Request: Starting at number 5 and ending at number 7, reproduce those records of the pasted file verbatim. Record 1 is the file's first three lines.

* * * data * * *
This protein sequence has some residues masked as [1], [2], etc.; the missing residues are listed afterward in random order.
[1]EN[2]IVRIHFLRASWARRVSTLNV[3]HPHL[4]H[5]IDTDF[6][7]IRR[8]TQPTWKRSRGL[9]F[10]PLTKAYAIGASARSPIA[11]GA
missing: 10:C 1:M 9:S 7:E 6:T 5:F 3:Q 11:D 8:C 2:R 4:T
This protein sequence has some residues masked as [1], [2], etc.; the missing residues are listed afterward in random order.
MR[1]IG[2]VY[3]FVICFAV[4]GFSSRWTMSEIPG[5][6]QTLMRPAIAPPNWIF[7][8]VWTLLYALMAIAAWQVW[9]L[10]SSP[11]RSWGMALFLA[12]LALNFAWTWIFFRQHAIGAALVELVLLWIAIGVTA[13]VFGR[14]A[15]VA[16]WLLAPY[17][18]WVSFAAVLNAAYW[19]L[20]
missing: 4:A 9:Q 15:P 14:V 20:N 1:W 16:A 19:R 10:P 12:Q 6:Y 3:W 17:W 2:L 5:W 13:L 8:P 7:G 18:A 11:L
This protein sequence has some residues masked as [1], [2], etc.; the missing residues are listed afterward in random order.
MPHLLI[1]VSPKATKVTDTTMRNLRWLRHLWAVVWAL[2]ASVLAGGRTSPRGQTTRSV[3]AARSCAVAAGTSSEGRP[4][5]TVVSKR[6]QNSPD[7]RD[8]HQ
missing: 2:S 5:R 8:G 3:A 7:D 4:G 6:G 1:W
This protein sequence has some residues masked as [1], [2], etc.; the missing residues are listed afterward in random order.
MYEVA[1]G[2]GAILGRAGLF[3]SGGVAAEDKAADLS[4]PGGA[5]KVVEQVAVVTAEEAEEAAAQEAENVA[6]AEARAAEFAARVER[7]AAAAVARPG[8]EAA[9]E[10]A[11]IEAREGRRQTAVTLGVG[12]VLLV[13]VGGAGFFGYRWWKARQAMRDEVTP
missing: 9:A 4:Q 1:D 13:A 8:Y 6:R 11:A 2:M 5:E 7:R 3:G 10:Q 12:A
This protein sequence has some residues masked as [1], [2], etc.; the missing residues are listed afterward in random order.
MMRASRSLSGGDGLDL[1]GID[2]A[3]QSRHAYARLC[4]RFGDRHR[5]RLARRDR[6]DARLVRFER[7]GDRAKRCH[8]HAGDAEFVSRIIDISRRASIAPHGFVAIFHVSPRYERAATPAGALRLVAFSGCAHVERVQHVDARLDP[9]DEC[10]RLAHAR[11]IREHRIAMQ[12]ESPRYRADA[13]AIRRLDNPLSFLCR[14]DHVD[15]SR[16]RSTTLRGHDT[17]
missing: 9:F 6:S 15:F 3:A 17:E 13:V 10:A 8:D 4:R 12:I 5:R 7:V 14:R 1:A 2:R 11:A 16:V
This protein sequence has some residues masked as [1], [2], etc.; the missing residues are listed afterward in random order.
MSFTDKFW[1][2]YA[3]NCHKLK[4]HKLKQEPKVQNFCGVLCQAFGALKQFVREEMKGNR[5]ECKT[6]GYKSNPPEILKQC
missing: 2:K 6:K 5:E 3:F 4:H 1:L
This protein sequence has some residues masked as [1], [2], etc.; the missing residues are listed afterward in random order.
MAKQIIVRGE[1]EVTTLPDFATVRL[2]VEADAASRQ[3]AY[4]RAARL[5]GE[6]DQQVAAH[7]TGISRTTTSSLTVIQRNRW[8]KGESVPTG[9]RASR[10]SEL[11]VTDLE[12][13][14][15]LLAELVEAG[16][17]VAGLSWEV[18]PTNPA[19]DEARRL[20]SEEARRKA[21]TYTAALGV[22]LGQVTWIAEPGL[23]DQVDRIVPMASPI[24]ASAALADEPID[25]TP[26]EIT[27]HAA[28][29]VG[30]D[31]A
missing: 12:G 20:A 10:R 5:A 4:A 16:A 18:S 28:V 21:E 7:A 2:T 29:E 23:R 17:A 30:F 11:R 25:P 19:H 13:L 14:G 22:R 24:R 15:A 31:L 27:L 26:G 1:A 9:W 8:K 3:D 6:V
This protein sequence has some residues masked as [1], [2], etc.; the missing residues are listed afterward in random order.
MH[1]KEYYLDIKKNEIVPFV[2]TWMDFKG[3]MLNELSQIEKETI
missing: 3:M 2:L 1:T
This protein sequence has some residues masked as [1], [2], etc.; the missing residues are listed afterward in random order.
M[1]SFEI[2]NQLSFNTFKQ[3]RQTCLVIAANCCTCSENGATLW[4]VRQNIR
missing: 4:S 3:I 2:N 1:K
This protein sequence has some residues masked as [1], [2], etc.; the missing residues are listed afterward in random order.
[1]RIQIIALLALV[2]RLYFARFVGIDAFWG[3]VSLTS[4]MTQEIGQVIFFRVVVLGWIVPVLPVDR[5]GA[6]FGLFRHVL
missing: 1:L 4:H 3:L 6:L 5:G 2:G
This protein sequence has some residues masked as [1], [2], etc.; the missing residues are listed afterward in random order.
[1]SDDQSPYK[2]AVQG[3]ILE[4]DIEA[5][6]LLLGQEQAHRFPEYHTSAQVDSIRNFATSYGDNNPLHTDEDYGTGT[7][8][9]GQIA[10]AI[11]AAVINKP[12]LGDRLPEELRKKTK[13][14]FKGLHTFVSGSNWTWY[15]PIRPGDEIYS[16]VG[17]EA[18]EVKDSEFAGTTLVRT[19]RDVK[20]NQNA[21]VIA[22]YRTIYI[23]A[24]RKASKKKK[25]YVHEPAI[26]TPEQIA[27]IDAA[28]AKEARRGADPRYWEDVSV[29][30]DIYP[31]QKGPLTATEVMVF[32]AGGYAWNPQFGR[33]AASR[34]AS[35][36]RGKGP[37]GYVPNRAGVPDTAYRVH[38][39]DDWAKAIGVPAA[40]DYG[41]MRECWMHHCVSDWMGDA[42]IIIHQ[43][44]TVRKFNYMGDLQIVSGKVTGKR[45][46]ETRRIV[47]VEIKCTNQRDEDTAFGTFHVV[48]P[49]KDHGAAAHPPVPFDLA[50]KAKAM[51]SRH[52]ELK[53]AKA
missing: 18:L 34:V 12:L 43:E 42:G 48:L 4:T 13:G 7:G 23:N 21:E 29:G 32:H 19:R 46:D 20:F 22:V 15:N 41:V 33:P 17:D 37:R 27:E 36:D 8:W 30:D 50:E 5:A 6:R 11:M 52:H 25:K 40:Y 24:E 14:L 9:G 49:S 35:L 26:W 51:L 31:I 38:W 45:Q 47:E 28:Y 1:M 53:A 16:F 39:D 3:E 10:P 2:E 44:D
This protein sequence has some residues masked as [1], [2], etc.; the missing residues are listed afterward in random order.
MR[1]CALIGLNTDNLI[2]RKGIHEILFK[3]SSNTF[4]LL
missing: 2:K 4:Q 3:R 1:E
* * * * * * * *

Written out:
This protein sequence has some residues masked as [1], [2], etc.; the missing residues are listed afterward in random order.
MMRASRSLSGGDGLDL[1]GID[2]A[3]QSRHAYARLC[4]RFGDRHR[5]RLARRDR[6]DARLVRFER[7]GDRAKRCH[8]HAGDAEFVSRIIDISRRASIAPHGFVAIFHVSPRYERAATPAGALRLVAFSGCAHVERVQHVDARLDP[9]DEC[10]RLAHAR[11]IREHRIAMQ[12]ESPRYRADA[13]AIRRLDNPLSFLCR[14]DHVD[15]SR[16]RSTTLRGHDT[17]
missing: 9:F 6:S 15:F 3:A 17:E 13:V 10:A 8:D 4:R 12:I 5:R 7:V 14:R 1:A 2:R 11:A 16:V
This protein sequence has some residues masked as [1], [2], etc.; the missing residues are listed afterward in random order.
MSFTDKFW[1][2]YA[3]NCHKLK[4]HKLKQEPKVQNFCGVLCQAFGALKQFVREEMKGNR[5]ECKT[6]GYKSNPPEILKQC
missing: 2:K 6:K 5:E 3:F 4:H 1:L
This protein sequence has some residues masked as [1], [2], etc.; the missing residues are listed afterward in random order.
MAKQIIVRGE[1]EVTTLPDFATVRL[2]VEADAASRQ[3]AY[4]RAARL[5]GE[6]DQQVAAH[7]TGISRTTTSSLTVIQRNRW[8]KGESVPTG[9]RASR[10]SEL[11]VTDLE[12][13][14][15]LLAELVEAG[16][17]VAGLSWEV[18]PTNPA[19]DEARRL[20]SEEARRKA[21]TYTAALGV[22]LGQVTWIAEPGL[23]DQVDRIVPMASPI[24]ASAALADEPID[25]TP[26]EIT[27]HAA[28][29]VG[30]D[31]A
missing: 12:G 20:A 10:R 5:A 4:A 16:A 18:S 28:V 21:E 7:A 2:T 29:E 23:R 17:A 30:F 11:R 25:P 19:H 13:L 14:G 22:R 24:R 15:A 31:L 27:L 26:G 1:A 9:W 8:K 3:D 6:V